Monday, September 19, 2016

Hardy Mums

Chrysanthemums, and the family member that introduced them to me, have been an enduring force in my need to garden.  At about thirteen years of age, I visited my great grandfather's home in south western Pennsylvania.  Carefully tended fruit trees, flowers and vegetables flourished across his home site.  He gave me a piece of one of his mums to take with me when I returned home.  The fate of that plant cannot be recalled but memories of his gardens are still with me.

This hardy mum is named Mammoth Pink.  Our harsh spring nearly ended this plant but it managed to survive in two places.  Located near the house, reflected winter sunlight and its warmth helped this plant survive.  Early growth was sparse and the plant is low to the ground but it may return again next year.  The other one is planted out in the garden and displayed similar growth.  That patch was huge but only a couple of plants remain alive now.  Bright pink color marks newly opened flowers.  Washed out white and broken petals identify older blossoms.

Clara Curtis grows here with a vigor that reminds one of dandelions.  These two clumps are on the south side of a stone wall and that favorable placement may have helped them survive.  We move these throughout the garden and the plant self seeds.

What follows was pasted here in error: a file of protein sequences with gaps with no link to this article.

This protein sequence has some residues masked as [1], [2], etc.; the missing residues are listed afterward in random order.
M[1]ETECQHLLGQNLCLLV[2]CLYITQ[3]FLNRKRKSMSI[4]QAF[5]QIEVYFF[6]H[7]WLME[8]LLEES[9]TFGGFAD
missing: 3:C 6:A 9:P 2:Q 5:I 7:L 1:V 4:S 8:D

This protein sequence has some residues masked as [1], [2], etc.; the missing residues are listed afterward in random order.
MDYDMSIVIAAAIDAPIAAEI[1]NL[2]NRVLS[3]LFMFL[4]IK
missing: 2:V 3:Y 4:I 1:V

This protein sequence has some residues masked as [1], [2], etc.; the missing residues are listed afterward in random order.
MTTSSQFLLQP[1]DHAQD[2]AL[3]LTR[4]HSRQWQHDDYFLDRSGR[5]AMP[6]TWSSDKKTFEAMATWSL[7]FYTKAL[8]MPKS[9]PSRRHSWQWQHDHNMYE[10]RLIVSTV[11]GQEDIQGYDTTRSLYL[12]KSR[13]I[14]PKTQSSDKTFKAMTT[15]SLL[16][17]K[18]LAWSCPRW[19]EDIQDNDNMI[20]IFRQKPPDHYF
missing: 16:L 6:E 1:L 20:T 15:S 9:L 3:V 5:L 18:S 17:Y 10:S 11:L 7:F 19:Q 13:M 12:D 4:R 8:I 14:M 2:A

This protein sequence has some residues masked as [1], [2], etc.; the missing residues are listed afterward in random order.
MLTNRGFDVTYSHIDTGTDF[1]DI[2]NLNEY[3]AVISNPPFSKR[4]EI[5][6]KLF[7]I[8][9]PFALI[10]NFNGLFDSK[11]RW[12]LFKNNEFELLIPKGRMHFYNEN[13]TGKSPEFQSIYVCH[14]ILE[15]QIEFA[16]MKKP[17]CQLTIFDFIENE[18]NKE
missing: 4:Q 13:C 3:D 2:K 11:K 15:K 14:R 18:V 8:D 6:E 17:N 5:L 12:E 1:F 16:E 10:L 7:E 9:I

We have spring purchased small potted mums from Bluestone Perennials for several years.  Their mums are clearly labeled as hardy to zone 5 but we try and try again with mixed success.  At this moment only one of their traditional mums remains alive.  Small and showing only a single bud atop a solitary stem, the plant remains alive.  If the coming winter brings lasting snow cover, it may make a greater appearance next year.  We will order again intending to place the new arrivals in the area in front of the house.

This Emperor of China has been here for years.  In milder weather it spreads widely.  Late to open flowers, it is without question among the last to bloom.  It is possible that the buds must be frosted before they will open.  It too is shorter than usual this year.  We will watch to see if this gardening year ends with these pink blossoms.

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